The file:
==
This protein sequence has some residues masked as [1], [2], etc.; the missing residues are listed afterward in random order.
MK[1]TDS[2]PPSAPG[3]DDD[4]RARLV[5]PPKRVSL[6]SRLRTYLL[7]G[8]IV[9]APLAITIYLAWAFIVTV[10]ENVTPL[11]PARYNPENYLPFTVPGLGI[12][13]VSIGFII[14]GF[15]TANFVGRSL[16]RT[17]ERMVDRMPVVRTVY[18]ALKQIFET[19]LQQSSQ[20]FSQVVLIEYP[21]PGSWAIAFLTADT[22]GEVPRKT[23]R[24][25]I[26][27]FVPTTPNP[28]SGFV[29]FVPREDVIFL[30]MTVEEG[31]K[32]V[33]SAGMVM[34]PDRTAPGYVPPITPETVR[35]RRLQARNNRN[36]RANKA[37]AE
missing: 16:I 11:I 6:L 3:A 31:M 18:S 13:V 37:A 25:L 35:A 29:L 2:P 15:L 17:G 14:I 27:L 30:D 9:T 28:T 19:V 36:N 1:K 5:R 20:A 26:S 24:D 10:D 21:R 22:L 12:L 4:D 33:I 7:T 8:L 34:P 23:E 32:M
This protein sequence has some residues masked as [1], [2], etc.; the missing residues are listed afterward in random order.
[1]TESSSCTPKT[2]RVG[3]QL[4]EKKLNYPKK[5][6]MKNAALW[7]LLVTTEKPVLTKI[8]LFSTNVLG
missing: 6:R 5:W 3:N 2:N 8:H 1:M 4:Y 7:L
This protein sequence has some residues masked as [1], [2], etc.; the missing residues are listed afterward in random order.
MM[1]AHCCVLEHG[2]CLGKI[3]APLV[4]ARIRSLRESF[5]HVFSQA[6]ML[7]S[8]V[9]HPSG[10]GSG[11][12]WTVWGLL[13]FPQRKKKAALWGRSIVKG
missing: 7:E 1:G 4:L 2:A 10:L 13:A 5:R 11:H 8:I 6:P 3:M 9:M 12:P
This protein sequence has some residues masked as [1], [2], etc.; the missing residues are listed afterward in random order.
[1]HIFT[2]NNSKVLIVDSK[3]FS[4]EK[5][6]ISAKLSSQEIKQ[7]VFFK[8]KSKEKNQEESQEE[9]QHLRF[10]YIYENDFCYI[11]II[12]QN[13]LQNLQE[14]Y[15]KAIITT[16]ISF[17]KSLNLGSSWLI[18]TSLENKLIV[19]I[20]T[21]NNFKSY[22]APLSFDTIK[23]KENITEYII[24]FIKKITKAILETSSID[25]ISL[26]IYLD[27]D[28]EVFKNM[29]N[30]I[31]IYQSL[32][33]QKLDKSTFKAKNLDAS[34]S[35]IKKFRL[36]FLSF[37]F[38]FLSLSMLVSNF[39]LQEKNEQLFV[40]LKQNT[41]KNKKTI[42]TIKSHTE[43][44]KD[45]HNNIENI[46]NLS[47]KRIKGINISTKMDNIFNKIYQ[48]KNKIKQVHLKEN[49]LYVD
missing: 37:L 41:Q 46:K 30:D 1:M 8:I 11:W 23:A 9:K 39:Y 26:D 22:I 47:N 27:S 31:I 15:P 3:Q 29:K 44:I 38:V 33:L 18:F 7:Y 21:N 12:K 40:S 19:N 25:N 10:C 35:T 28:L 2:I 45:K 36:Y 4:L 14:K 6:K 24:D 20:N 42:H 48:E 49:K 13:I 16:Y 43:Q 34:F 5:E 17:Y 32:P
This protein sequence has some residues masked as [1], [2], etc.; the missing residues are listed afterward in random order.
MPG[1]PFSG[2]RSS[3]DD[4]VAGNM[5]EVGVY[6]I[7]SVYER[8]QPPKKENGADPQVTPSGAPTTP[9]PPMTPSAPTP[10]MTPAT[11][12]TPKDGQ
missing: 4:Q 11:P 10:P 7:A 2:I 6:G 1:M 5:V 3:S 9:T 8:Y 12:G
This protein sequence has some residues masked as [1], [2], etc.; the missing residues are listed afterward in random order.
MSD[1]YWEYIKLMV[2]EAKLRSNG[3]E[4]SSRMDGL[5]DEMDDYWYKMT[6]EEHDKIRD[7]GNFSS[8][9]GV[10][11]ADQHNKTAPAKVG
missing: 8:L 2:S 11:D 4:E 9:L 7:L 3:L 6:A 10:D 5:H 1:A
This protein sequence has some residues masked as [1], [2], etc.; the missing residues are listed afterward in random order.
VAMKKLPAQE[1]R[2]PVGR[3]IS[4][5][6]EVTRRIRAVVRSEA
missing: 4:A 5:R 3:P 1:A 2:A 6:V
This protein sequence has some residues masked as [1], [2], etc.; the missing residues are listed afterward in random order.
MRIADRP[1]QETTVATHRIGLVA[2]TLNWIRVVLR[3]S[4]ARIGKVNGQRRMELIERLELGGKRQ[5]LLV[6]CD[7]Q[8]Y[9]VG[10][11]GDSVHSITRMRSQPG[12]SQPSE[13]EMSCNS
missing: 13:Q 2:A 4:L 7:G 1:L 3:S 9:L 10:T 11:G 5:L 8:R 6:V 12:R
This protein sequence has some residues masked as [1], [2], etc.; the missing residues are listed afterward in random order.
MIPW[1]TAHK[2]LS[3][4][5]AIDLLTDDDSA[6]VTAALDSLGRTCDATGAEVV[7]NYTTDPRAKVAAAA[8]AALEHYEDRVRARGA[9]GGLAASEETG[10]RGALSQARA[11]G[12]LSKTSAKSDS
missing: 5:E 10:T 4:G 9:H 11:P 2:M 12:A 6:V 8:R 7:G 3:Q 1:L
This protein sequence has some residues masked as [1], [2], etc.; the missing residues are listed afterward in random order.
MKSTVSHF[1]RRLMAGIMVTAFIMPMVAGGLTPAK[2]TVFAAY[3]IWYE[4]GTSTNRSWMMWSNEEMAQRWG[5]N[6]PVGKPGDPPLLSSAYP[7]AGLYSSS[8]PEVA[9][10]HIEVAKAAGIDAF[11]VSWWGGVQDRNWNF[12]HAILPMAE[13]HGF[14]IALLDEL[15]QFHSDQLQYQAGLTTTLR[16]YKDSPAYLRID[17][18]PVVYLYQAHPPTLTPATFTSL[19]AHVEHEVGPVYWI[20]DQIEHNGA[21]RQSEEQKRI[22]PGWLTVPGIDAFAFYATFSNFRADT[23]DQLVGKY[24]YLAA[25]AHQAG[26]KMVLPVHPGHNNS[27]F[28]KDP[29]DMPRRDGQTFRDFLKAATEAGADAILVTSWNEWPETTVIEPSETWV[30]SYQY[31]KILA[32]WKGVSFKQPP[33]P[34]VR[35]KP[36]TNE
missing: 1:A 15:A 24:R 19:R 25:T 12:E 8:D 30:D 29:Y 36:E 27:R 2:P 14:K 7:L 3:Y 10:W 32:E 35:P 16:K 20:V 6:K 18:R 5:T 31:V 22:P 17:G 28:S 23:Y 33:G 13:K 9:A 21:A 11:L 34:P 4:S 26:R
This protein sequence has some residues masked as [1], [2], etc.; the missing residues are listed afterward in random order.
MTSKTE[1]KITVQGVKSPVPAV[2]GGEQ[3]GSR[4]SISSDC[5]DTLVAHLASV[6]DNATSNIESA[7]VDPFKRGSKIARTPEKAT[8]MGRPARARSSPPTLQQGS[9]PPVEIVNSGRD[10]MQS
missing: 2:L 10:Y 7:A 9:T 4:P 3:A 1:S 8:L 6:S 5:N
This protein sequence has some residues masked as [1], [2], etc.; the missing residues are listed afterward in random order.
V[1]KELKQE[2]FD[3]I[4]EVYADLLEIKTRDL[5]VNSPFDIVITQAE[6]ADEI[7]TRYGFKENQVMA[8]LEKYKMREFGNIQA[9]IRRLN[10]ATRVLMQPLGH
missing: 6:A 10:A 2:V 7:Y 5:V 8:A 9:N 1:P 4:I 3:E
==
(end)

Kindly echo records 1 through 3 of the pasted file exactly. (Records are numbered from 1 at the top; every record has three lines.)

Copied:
This protein sequence has some residues masked as [1], [2], etc.; the missing residues are listed afterward in random order.
MK[1]TDS[2]PPSAPG[3]DDD[4]RARLV[5]PPKRVSL[6]SRLRTYLL[7]G[8]IV[9]APLAITIYLAWAFIVTV[10]ENVTPL[11]PARYNPENYLPFTVPGLGI[12][13]VSIGFII[14]GF[15]TANFVGRSL[16]RT[17]ERMVDRMPVVRTVY[18]ALKQIFET[19]LQQSSQ[20]FSQVVLIEYP[21]PGSWAIAFLTADT[22]GEVPRKT[23]R[24][25]I[26][27]FVPTTPNP[28]SGFV[29]FVPREDVIFL[30]MTVEEG[31]K[32]V[33]SAGMVM[34]PDRTAPGYVPPITPETVR[35]RRLQARNNRN[36]RANKA[37]AE
missing: 16:I 11:I 6:L 3:A 31:M 18:S 13:V 37:A 25:L 35:A 29:L 2:P 15:L 17:G 14:I 27:L 30:D 9:T 28:T 19:V 36:N 1:K 5:R 20:A 26:S 24:D 10:D 21:R 22:L 12:L 4:D 33:I 7:T 8:L 34:P 23:E 32:M
This protein sequence has some residues masked as [1], [2], etc.; the missing residues are listed afterward in random order.
[1]TESSSCTPKT[2]RVG[3]QL[4]EKKLNYPKK[5][6]MKNAALW[7]LLVTTEKPVLTKI[8]LFSTNVLG
missing: 6:R 5:W 3:N 2:N 8:H 1:M 4:Y 7:L
This protein sequence has some residues masked as [1], [2], etc.; the missing residues are listed afterward in random order.
MM[1]AHCCVLEHG[2]CLGKI[3]APLV[4]ARIRSLRESF[5]HVFSQA[6]ML[7]S[8]V[9]HPSG[10]GSG[11][12]WTVWGLL[13]FPQRKKKAALWGRSIVKG
missing: 7:E 1:G 4:L 2:A 10:L 13:A 5:R 11:H 8:I 6:P 3:M 9:M 12:P